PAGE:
Critical thinking in graduate medical education: A role for concept mapping assessment?

Daniel C. West, J. Richard Pomeroy, Jeanny K Park, Elise A. Gerstenberger, Jonathan Sandoval

Research output: Contribution to journalArticle

120 Citations (Scopus)

Abstract

Context: Tools to assess the evolving conceptual framework of physicians-in-training are limited, despite their critical importance to physicians' evolving clinical expertise. Concept mapping assessment (CMA) enables teachers to view students' organization of their knowledge at various points in training. Objective: To assess whether CMA reflects expected differences and changes in the conceptual framework of resident physicians, whether concept maps can be scored reliably, and how well CMA scores relate to the results of standard in-training examination. Design, Setting, and Participants: A group of 21 resident physicians (9 first-year and 12 second- and third-year residents) from a university-based pediatric training program underwent concept map training, drew a preinstruction concept map about seizures, completed an education course on seizures, and then drew a postinstruction map. Maps were scored independently by 3 raters using a standardized method. The study was conducted in May and June 1999. Main Outcome Measures: Preinstruction map total scores and subscores in 4 categories compared with postinstruction map scores; map scores of second- and third-year residents compared with first-year residents; and interrater correlation of map scores. Results: Total CMA scores increased after instruction from a mean (SD) preinstruction map score of 429 (119) to a mean postinstruction map score of 516 (196) (P=.03). Second- and third-year residents scored significantly higher than first-year residents before instruction (mean [SD] score of 472 [116] vs 371 [102], respectively; P=.04), but not after instruction (mean [SD] scores, 561 [203] vs 456 [179], respectively; P= .16). Second- and third-year residents had greater preinstruction map complexity as measured by cross-link score (P= .01) than first-year residents. The CMA score had a weak to no correlation with the American Board of Pediatrics In-training Examination score (r=0.10-0.54). Interrater correlation of map scoring ranged from weak to moderate for the preinstruction map (r=0.51-0.69) and moderate to strong for the postinstruction map (r=0.74-0.88). Conclusions: Our data provide preliminary evidence that concept mapping assessment reflects expected differences and change in the conceptual framework of resident physicians. Concept mapping assessment and standardized testing may measure different cognitive domains.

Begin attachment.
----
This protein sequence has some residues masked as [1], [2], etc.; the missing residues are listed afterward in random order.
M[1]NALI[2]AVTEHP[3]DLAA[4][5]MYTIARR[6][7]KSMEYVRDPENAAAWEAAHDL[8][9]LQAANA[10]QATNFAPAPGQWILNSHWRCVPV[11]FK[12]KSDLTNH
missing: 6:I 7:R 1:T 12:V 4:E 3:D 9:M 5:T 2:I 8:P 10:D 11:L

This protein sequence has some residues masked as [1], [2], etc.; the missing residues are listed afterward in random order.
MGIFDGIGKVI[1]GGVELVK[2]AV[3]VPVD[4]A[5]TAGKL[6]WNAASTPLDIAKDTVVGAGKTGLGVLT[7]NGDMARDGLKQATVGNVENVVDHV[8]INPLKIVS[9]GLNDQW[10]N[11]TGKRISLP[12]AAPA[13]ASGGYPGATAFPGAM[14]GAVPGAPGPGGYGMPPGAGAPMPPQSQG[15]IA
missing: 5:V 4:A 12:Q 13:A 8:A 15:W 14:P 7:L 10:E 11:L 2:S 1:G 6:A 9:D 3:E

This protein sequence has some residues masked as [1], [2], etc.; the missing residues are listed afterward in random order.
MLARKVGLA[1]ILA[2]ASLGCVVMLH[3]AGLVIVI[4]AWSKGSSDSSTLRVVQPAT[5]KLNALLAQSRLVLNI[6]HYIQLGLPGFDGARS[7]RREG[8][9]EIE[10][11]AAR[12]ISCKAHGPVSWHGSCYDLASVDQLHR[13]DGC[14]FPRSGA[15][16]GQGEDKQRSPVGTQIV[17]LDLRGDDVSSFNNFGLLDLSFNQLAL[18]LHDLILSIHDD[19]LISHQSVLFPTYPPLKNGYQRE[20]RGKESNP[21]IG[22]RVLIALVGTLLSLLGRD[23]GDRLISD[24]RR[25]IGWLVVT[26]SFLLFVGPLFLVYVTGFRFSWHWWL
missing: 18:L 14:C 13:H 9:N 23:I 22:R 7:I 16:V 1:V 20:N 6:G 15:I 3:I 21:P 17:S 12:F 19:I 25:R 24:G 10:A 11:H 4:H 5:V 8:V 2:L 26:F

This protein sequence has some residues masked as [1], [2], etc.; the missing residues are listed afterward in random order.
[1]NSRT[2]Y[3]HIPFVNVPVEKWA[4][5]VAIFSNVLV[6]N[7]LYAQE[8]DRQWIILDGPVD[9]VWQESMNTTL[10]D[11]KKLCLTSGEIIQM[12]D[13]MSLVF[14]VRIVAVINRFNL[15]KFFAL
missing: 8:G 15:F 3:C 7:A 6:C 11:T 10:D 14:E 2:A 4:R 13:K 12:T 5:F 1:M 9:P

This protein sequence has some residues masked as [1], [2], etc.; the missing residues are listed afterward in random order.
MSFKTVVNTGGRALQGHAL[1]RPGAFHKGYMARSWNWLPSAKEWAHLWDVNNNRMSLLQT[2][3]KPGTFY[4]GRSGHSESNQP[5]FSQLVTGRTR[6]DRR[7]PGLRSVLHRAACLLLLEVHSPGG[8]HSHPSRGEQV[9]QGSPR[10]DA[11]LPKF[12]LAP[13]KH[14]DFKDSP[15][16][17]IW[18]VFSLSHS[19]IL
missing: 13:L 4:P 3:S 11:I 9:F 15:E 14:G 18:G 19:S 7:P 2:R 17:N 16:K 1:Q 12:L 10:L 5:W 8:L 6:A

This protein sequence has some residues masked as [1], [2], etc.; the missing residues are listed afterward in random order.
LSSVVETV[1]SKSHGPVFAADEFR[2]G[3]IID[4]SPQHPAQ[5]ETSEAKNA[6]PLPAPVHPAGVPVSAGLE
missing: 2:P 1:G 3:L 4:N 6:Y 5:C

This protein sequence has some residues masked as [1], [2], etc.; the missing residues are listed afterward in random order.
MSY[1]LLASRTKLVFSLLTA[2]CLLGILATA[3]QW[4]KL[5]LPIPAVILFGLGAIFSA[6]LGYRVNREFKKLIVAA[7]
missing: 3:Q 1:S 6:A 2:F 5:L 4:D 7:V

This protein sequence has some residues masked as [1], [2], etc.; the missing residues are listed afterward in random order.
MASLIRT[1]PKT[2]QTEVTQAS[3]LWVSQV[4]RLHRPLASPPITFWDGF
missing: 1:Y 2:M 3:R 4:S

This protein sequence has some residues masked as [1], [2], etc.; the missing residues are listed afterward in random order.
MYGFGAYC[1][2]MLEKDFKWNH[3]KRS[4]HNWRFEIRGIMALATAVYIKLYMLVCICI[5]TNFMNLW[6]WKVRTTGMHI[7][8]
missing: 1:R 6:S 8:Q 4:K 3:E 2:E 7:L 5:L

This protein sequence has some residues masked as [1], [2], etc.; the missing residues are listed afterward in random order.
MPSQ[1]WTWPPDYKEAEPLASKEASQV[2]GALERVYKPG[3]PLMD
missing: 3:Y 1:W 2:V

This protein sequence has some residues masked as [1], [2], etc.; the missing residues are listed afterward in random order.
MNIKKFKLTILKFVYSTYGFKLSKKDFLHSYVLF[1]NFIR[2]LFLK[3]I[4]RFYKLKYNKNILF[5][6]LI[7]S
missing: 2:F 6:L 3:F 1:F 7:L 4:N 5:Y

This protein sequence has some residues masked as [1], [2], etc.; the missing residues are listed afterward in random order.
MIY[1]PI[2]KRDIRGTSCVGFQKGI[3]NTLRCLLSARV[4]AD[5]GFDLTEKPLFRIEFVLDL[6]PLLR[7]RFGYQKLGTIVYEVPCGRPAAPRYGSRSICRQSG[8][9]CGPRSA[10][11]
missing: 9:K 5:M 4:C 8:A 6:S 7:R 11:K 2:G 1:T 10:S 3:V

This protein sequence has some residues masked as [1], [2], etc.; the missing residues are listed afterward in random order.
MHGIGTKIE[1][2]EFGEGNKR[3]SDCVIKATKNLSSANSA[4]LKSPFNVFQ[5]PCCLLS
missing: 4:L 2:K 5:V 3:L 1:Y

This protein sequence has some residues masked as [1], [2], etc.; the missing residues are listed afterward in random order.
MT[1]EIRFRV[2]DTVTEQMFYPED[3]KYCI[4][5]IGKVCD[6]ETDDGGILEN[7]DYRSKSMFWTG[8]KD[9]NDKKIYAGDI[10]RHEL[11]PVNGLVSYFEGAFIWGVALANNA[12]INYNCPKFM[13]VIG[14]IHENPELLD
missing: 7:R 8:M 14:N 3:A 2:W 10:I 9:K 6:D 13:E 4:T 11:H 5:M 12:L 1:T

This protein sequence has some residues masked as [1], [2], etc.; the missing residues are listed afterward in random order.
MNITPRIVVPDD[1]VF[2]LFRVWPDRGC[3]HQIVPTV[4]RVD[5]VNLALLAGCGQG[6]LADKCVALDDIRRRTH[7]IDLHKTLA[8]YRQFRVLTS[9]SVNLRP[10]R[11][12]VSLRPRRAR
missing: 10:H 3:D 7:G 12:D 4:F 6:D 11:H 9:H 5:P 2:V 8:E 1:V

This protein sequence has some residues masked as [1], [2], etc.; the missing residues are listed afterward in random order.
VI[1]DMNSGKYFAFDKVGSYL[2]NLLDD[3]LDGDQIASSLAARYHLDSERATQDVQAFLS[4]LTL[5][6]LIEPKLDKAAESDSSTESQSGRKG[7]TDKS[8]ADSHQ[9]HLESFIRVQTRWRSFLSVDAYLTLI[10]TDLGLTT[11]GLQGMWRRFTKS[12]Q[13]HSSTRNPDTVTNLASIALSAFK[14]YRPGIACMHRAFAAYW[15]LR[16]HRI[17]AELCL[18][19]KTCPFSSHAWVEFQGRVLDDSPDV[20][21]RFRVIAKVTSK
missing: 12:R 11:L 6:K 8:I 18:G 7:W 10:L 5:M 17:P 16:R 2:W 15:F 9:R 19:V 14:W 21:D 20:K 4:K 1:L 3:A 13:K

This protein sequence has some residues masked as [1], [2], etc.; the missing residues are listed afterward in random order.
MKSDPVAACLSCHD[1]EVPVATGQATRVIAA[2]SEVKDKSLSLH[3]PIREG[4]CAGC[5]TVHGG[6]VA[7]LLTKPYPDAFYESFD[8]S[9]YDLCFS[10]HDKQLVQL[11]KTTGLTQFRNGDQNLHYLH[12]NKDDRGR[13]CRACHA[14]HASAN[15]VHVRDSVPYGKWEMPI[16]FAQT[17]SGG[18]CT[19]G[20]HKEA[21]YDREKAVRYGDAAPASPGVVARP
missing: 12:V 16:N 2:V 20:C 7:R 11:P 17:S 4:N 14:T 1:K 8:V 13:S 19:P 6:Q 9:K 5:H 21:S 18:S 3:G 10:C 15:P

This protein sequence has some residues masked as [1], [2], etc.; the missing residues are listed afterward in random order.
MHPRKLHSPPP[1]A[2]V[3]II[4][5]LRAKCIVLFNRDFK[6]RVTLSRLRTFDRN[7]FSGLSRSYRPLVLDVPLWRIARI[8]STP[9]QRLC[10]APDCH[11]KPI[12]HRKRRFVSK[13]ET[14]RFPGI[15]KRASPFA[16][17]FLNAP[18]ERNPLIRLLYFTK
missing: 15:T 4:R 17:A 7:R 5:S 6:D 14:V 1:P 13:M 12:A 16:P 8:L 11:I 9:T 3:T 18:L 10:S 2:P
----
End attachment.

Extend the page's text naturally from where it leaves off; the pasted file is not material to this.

Original languageEnglish (US)
Pages (from-to)1105-1110
Number of pages6
JournalJournal of the American Medical Association
Volume284
Issue number9
StatePublished - Sep 6 2000

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Graduate Medical Education
Physicians
Seizures
Pediatrics
Education
Outcome Assessment (Health Care)
Thinking
Students

ASJC Scopus subject areas

  • Medicine(all)

Cite this

West, D. C., Pomeroy, J. R., Park, J. K., Gerstenberger, E. A., & Sandoval, J. (2000). Critical thinking in graduate medical education: A role for concept mapping assessment? Journal of the American Medical Association, 284(9), 1105-1110.